So when I stopped at one of the switch-backs and explicitly told them  — probably a little too dramatically — to go to the top without me because I couldn’t take “one more step,” they encouraged me to keep going. Rather than leave my sorry-self there, they let me lead at my snail’s pace.

We eventually made it out of the forest-y area and to the top. It was a pretty view. The sun was bright. The skies were blue. There’s a photo of me squinting. The back of my shirt was drenched in sweat.

Mount Si, July 2010 [photo cred: Sean Arr]

Mount Si, July 2010 [photo cred: Sean Arr]

I remember nothing of the downhill. I was too beat.

(IMO) Mount Si is a popular hike due to its proximity to Seattle and that it’s a well-kept trail. It’s not too strenuous but can be a challenge for those who may not be in the best of shape or aren’t avid hikers.

For me, it will always be the “hardest hike” I have ever done. Yes, even more difficult than Mailbox Peak! (For comparison, Mount Si is eight miles roundtrip with an elevation gain of 3,150 feet with the highest point at 3,900 feet. Mailbox Peak is 5.4 miles roundtrip but with an elevation gain of 4,000 feet with the highest point at 4,822 feet. For many, Mailbox Peak is a very challenging hike.)

Despite “all the fun” I had at Mount Si, I did it again.

I gave the hike a second chance last week. I’m training for a marathon so I knew I’m in good (enough) shape. I had a decent amount of sleep the night before. There were no parties I was recovering from. This time, the hike would be a breeze, a walk in the park, a piece of cake …

Not quite.

“Kristin’s Mount Si redemption hike,” turned into “the time Kristin discovered she does not enjoy night-time hiking.”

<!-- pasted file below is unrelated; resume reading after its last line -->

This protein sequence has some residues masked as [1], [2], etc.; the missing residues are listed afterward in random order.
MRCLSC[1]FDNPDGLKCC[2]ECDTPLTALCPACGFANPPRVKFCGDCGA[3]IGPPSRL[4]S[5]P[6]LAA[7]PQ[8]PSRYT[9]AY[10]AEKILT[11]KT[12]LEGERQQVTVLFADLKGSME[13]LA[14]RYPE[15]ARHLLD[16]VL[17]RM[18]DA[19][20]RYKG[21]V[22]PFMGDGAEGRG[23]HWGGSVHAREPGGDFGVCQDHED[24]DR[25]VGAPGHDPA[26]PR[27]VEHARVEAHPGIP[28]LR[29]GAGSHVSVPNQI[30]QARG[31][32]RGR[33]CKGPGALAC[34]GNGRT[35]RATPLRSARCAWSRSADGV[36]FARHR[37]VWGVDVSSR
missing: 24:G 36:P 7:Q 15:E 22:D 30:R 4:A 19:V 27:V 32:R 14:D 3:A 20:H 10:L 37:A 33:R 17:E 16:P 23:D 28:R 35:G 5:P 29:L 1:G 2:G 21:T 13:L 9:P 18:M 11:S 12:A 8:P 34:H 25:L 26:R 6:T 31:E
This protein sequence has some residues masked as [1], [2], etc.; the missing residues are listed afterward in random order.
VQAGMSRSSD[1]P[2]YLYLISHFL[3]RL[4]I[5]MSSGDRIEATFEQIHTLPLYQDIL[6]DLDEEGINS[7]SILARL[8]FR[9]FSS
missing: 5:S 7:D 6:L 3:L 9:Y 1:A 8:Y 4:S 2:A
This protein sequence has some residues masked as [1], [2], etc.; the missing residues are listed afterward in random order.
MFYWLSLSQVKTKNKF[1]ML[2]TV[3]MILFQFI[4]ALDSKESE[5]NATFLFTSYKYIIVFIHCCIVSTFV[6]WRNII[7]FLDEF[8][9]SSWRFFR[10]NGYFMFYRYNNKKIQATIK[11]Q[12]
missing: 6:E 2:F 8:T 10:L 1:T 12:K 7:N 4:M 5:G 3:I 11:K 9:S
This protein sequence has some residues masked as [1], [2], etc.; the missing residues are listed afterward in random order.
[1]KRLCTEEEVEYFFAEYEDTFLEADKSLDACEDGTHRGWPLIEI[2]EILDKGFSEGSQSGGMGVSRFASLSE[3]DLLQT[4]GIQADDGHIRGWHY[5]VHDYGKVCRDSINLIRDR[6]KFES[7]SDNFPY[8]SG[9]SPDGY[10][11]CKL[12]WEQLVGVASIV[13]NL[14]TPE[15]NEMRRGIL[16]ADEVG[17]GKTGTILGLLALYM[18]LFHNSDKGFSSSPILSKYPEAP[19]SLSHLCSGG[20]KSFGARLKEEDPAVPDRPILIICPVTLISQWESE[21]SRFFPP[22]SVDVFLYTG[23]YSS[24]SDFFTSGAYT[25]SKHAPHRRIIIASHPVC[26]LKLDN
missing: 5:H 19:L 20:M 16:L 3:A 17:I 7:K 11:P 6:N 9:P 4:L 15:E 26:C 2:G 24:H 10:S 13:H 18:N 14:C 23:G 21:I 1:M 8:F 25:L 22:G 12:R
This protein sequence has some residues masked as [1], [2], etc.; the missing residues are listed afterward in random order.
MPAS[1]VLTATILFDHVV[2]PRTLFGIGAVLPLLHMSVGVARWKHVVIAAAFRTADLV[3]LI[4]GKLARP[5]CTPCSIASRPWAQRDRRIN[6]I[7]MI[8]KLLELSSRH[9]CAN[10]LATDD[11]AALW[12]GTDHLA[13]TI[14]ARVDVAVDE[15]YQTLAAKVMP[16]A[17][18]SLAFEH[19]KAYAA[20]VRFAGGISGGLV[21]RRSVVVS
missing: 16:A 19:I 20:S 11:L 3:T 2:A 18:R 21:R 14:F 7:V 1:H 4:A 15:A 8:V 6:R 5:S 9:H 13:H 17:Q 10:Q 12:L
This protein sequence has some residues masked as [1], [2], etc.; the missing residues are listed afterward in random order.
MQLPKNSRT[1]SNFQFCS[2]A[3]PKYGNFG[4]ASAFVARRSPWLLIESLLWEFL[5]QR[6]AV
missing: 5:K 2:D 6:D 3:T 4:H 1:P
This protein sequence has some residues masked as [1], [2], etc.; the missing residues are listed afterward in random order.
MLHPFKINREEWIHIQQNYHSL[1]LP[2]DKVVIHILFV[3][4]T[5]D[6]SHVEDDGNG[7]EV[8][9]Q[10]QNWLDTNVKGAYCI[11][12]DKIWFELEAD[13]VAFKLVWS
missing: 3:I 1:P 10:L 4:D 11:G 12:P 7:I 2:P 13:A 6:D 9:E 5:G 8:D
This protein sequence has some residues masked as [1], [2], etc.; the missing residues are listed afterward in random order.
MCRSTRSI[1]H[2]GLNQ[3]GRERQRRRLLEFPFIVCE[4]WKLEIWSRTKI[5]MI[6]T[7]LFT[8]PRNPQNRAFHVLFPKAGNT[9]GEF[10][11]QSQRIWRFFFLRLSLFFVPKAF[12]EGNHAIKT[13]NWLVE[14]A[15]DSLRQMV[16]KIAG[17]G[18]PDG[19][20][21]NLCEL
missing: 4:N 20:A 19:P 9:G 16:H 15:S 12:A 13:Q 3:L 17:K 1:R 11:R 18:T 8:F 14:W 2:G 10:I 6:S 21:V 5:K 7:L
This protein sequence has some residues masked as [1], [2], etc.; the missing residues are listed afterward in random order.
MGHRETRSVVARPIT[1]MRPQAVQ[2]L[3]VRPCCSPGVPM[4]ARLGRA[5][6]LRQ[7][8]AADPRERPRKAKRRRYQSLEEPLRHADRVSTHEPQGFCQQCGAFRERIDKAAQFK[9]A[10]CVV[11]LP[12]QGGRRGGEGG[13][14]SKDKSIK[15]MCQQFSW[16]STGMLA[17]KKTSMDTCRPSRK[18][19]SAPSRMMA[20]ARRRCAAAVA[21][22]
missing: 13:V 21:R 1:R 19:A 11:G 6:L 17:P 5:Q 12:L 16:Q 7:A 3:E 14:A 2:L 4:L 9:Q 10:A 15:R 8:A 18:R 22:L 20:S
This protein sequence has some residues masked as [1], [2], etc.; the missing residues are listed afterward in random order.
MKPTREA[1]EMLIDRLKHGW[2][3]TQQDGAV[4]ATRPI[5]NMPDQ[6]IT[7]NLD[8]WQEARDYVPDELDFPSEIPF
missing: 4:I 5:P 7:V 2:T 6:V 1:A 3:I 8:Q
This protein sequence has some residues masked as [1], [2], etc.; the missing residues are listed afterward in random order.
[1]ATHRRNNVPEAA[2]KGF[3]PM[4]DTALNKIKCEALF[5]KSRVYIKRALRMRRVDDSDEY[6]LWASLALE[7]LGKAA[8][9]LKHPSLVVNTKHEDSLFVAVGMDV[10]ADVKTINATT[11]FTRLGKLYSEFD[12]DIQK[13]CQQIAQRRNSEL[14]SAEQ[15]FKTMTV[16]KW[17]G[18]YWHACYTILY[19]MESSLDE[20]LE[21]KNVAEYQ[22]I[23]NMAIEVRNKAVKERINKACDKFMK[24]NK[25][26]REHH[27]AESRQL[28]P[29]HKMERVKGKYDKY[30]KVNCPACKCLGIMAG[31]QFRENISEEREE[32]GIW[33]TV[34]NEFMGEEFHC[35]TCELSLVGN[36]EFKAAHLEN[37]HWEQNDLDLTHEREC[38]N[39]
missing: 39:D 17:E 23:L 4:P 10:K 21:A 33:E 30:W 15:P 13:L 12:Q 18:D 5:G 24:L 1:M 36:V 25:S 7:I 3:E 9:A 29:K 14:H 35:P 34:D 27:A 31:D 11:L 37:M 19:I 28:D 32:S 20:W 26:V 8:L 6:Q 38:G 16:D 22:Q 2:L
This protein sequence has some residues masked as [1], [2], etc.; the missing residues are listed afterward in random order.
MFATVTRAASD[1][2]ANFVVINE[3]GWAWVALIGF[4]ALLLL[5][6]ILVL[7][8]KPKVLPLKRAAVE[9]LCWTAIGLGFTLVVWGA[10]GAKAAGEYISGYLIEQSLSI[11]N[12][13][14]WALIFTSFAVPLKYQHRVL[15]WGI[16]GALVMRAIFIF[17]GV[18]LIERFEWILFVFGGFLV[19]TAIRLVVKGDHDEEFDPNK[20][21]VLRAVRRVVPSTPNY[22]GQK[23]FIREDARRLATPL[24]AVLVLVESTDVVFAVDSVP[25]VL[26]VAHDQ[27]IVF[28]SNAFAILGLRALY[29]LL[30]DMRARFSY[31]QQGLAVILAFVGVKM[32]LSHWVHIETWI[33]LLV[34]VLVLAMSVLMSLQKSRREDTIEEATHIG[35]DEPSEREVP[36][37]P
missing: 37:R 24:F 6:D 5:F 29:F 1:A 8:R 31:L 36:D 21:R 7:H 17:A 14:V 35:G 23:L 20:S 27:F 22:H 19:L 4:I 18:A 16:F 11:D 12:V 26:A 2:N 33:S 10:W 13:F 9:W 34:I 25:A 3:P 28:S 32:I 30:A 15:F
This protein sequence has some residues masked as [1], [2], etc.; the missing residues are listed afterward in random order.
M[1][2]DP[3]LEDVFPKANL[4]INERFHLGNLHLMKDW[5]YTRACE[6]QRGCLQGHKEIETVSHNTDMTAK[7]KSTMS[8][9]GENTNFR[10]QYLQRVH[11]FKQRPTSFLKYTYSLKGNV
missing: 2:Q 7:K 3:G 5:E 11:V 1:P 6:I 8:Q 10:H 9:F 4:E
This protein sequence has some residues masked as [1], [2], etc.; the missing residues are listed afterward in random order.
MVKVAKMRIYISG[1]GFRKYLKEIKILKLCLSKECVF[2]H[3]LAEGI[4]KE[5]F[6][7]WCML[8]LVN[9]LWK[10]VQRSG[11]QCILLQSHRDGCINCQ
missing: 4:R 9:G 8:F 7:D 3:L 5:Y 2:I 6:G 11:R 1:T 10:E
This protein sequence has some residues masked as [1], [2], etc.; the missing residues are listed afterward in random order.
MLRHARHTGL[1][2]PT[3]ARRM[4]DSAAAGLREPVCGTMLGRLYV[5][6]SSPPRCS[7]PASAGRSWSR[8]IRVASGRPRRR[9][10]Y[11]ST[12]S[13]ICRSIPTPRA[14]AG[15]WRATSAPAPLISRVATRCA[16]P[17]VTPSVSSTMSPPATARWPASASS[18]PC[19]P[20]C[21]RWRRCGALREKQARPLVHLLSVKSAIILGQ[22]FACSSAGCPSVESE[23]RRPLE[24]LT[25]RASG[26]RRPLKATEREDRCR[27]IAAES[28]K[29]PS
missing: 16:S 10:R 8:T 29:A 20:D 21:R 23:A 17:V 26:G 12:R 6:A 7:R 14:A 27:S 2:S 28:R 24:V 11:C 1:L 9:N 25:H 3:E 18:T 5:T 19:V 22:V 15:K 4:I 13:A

Bryce and I arrived at the trailhead around 7 p.m. Friday and I should have known that we would be hiking in mostly darkness. A lot of the trail is surrounded by tall trees so even before the sun had set, we were enclosed in shady areas. We came across four groups making their way down the trail as we were still beginning the hike.

We did pack our headlamps, of course.

But, for most of the uphill we just used our trusty “night-time vision” to lead the way. Bryce had no problem. Me? I think I just have bad vision all around — I am legally blind without corrected lenses.

I was tired. I couldn’t see. And, for some reason, I started getting scared of the dark.

I turned my headlamp on with maybe about a mile left to the top.

At one of the switch-backs, I told Bryce that “this is the spot where I nearly gave up on this hike four years ago!” We continued in the dark. When we came to another switch-back, I echoed my statement from before: “Wait, this is the spot where I nearly gave up on this hike four years ago!”

It was dark so it was hard to tell. Like I said before, everything starts to look the same on this hike. Plus, I was trying to recount an event that occurred four years ago so there’s also the “memory’s a bit hazy” bit.

When we arrived at the top, it was unfortunately cloudy so we couldn’t see any stars. Lights of North Bend and Issaquah flickered below. Beyond further were Seattle and Bellevue but we couldn’t really see them too well. There was a stronger wind up high so I put my jacket on. I wasn’t in the best of moods. I was kind of grumpy.

This is what I captured at the top in my sad, cold state.

This is what I captured at the top in my sad, cold state.

As we made our way down the trail, I proclaimed, “In four years, I’ll do this hike right.”

When we returned to our car at nearly 11 p.m., I was relieved. My feet were sore but everything else felt fine. (I had run 13 miles that morning before work.) It was just my attitude that took a beating. I felt “on edge” the entire time because of the dark. I never knew I could be such a scaredy-cat. The dark hasn’t scared me before! Thus, I didn’t enjoy most of the hike and was not very enjoyable company.

The one positive is that we had Mount Si all to ourselves!

After these two very different and “difficult” hikes, I have learned the following for next time:

1. Get at least eight hours of sleep and do not party the night before the hike.

2. Start early so you end early and do not run into dark night-time hours.

 

Mount Si, I’m not giving up on you. See you in four years.